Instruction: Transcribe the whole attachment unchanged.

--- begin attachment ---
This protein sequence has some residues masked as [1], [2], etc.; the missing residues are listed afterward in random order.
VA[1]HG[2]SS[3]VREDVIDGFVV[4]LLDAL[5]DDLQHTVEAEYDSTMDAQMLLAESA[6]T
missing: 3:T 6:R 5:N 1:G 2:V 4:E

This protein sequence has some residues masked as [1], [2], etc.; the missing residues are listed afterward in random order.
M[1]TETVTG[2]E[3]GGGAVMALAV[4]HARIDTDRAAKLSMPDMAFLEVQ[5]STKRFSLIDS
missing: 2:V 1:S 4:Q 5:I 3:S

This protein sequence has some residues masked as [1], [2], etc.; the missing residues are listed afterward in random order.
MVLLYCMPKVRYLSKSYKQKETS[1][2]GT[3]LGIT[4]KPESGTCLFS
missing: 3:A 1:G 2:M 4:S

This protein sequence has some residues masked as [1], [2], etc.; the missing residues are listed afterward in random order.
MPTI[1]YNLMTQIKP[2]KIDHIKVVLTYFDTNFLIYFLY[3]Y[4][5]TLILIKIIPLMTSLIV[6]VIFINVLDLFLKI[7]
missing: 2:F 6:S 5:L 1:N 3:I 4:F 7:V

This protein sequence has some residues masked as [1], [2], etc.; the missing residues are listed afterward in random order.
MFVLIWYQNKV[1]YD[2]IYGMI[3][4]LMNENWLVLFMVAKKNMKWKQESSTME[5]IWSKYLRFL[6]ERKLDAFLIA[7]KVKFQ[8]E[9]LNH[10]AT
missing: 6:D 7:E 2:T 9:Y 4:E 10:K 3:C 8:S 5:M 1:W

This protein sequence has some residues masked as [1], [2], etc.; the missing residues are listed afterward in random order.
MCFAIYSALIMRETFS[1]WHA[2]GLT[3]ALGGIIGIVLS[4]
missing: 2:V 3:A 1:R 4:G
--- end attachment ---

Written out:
This protein sequence has some residues masked as [1], [2], etc.; the missing residues are listed afterward in random order.
VA[1]HG[2]SS[3]VREDVIDGFVV[4]LLDAL[5]DDLQHTVEAEYDSTMDAQMLLAESA[6]T
missing: 3:T 6:R 5:N 1:G 2:V 4:E

This protein sequence has some residues masked as [1], [2], etc.; the missing residues are listed afterward in random order.
M[1]TETVTG[2]E[3]GGGAVMALAV[4]HARIDTDRAAKLSMPDMAFLEVQ[5]STKRFSLIDS
missing: 2:V 1:S 4:Q 5:I 3:S

This protein sequence has some residues masked as [1], [2], etc.; the missing residues are listed afterward in random order.
MVLLYCMPKVRYLSKSYKQKETS[1][2]GT[3]LGIT[4]KPESGTCLFS
missing: 3:A 1:G 2:M 4:S

This protein sequence has some residues masked as [1], [2], etc.; the missing residues are listed afterward in random order.
MPTI[1]YNLMTQIKP[2]KIDHIKVVLTYFDTNFLIYFLY[3]Y[4][5]TLILIKIIPLMTSLIV[6]VIFINVLDLFLKI[7]
missing: 2:F 6:S 5:L 1:N 3:I 4:F 7:V

This protein sequence has some residues masked as [1], [2], etc.; the missing residues are listed afterward in random order.
MFVLIWYQNKV[1]YD[2]IYGMI[3][4]LMNENWLVLFMVAKKNMKWKQESSTME[5]IWSKYLRFL[6]ERKLDAFLIA[7]KVKFQ[8]E[9]LNH[10]AT
missing: 6:D 7:E 2:T 9:Y 4:E 10:K 3:C 8:S 5:M 1:W

This protein sequence has some residues masked as [1], [2], etc.; the missing residues are listed afterward in random order.
MCFAIYSALIMRETFS[1]WHA[2]GLT[3]ALGGIIGIVLS[4]
missing: 2:V 3:A 1:R 4:G